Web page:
Is it true that boys are usually toilet-trained later than girls? | by Dr. David Higgins

Colorado Health & Wellness magazine, Ask The Dr

Posted on Tue, May 15, 2018

Before becoming a parent I did not understand the degree of frustration, anxiety and eventual jubilation that accompany toilet-training. Adding to the stress of this rite of passage are the myriad of opinions on when and how to attempt this feat.

Dr. David Higgins, Advanced Pediatric Associates

Dr. David Higgins

While there is truth to the idea that boys typically toilet-train later than girls, every child reaches this milestone at their own pace. Children are typically daytime toilet-trained between 2-3 years old, with boys training, on average, 2-3 months later than girls. Reasons for this difference are unclear, but may be related to differences in development, methods of training, and socialization factors.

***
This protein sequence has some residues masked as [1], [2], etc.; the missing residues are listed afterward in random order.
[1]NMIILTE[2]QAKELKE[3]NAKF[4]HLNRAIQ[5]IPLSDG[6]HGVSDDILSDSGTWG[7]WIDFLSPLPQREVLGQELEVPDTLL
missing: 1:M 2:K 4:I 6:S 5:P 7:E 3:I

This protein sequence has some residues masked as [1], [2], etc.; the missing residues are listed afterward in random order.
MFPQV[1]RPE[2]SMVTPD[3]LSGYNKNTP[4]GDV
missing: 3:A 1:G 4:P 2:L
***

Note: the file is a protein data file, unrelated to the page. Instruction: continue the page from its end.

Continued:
Regardless of their gender, toilet-training is most successful when children demonstrate signs they are ready. This is unique to every child. You, as the parent, are the best judge of when your child has achieved the physical, developmental and behavioral skills needed to begin toilet-training. I encourage you to discuss these readiness signs with your pediatrician since we are here to guide you through the mess!

Advanced Pediatric Associates, Centennial, Colorado

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